AB 650, by Assembly Member Bob Blumenfield, would create, until March 30, 2013, the Blue Ribbon Task Force (Task Force) on Public Transportation for the 21st Century. The Task Force, a 12-member body appointed by the Senate Rules Committee and the Speaker of the Assembly, would be required to submit a written report to the Governor and Legislature by September 30, 2012 that shall include, among other things, specific findings and recommendations relating to the current state of California’s transit system, the level and types of transit needed to meet economic, equity, public health, and sustainability goals, the estimated cost of creating the needed transit systems, potential funding sources, and recommendations for future actions resulting from these findings.
AB 650 will provide valuable information and data to the Legislature and Governor regarding the current cost and demand for public transportation, including how to pay for it. Without this information, it will remain difficult for policy- and decision-makers to make vital funding decisions and support public transportation in the state. For these reasons, CSAC supports AB 650.
AB 650 was referred to the suspense file by the Senate Appropriations Committee on August 15. The Senate Appropriations Committee is set to meet August 25 to hear suspense bills.
AB 892 (Carter) – Support
As Amended on July 13, 2011
AB 892, by Assembly Member Wilmer Amina Carter, would extend the State of California’s existing limited waiver of its sovereign immunity, which is necessary to allow the California Department of Transportation (Caltrans) to continue its assumptions of National Environmental Policy Act (NEPA) responsibilities under Safe, Accountable, Flexible, Efficient Transportation Equity Act: A Legacy for Users (SAFETEA-LU). Specifically, the measure extends the limited waiver of sovereign immunity until January 1, 2017, or until a termination of the Memorandum of Understanding (MOU) between the California Department of Transportation and the Federal Highway Administration.
Caltrans has been participating in the “Surface Transportation Project Delivery Pilot Program” (Pilot Program) under a MOU since July 1, 2007. To assume these federal responsibilities, Caltrans was required to accept the jurisdiction of the federal courts, necessitating the limited waiver of sovereign immunity.
The Pilot Program is intended to streamline the process for approving transportation projects by allowing Caltrans to assume FHWA’s responsibility for approvals and consultations under NEPA and other federal laws while maintaining all federal environmental protections. The program requires Caltrans to comply with all FHWA NEPA regulations, environmental policies and formal guidance. Under the program, one layer of bureaucracy, related to FHWA’s review of environmental documents, is removed, decreasing the time required for environmental approvals.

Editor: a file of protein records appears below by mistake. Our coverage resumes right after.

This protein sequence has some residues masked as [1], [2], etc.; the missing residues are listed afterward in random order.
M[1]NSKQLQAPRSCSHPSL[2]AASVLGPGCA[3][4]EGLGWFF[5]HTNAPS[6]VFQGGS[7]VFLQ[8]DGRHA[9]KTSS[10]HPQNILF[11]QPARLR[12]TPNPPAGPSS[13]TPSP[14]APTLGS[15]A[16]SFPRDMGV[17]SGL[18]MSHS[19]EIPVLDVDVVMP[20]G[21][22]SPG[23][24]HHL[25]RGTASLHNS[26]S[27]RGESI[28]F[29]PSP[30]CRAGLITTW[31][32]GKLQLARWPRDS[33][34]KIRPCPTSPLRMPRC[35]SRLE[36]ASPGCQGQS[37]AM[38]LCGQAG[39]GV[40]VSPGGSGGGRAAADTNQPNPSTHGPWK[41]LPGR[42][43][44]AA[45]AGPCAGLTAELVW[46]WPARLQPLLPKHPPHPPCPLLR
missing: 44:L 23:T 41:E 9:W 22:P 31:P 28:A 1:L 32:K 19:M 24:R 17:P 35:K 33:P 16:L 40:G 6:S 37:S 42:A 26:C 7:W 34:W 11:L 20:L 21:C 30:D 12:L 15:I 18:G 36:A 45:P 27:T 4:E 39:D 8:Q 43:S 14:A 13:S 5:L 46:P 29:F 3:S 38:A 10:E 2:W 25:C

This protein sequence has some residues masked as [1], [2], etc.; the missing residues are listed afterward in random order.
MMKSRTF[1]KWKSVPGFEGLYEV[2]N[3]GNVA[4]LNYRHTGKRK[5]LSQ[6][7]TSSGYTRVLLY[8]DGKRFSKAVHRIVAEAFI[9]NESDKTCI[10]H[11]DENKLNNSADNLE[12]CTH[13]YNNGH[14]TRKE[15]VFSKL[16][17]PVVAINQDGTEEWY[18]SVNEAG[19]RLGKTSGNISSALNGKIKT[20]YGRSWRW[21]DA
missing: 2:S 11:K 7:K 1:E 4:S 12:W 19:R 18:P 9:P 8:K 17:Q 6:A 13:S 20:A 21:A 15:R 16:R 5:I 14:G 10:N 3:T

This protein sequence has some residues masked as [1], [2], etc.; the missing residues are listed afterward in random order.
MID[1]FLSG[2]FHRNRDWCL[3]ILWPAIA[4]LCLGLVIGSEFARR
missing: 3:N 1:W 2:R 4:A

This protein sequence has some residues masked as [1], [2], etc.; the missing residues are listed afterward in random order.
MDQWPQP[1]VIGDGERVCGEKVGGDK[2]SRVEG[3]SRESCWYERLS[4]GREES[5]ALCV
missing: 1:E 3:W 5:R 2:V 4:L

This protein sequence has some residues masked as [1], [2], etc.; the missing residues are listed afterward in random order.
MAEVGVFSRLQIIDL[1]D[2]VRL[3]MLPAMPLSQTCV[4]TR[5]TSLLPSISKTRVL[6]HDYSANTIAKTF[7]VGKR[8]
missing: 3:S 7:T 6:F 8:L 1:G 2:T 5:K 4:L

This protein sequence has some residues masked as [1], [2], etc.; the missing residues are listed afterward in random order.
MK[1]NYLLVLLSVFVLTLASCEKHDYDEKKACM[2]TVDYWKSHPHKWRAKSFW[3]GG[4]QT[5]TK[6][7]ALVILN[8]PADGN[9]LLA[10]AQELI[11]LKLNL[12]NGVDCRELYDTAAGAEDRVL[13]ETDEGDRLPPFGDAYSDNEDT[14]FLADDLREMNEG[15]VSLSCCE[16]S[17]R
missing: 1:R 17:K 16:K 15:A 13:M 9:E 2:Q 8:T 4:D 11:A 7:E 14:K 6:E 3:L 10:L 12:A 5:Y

Based on the first 3.5 years of the Pilot Program, Caltrans has achieved a median time savings of 14 months in preparing and approving routine environmental documents, measured from when environmental studies begin until the final environmental document is signed. These time savings are based on almost 70 projects for which Caltrans independently made environmental approvals for both the draft and final environmental document under the Pilot Program.
This legislation is a key element in helping Caltrans streamline the environmental review process for critical transportation projects. For these reasons, CSAC supports AB 892.
AB 892 was passed out of the Senate Appropriations Committee on August 15 and now awaits a vote by the entire Senate.
AB 1417 (Hall) – Support
As Amended on June 22, 2011
AB 1417, by Assembly Member Isadore Hall, would appropriate $18.2 million from the Indian Gaming Special Distribution Fund (SDF) for grants to local governments to help off-set the impacts on infrastructure and public services from tribal gaming.
While the grants offered via the SDF program do not mitigate all of the affects Indian gaming has on California’s local communities, the funding is still very critical to local jurisdictions affected by gaming. Counties experience a myriad of costly impacts on local infrastructure and services ranging from transportation to wastewater to public safety.
Additionally, these are special funds and have no impact of the State’s General Fund or budget. This appropriation will help local governments and Tribes put this dedicated revenue towards its intended purpose. These funds are even more vital during such difficult budget and economic times and could even stimulate some economic activity as a result of investing the money in infrastructure mitigation projects.
AB 1417 was placed on the suspense file by the Senate Appropriations Committee on August 15. The Senate Appropriations Committee is set to meet August 25 to hear suspense bills.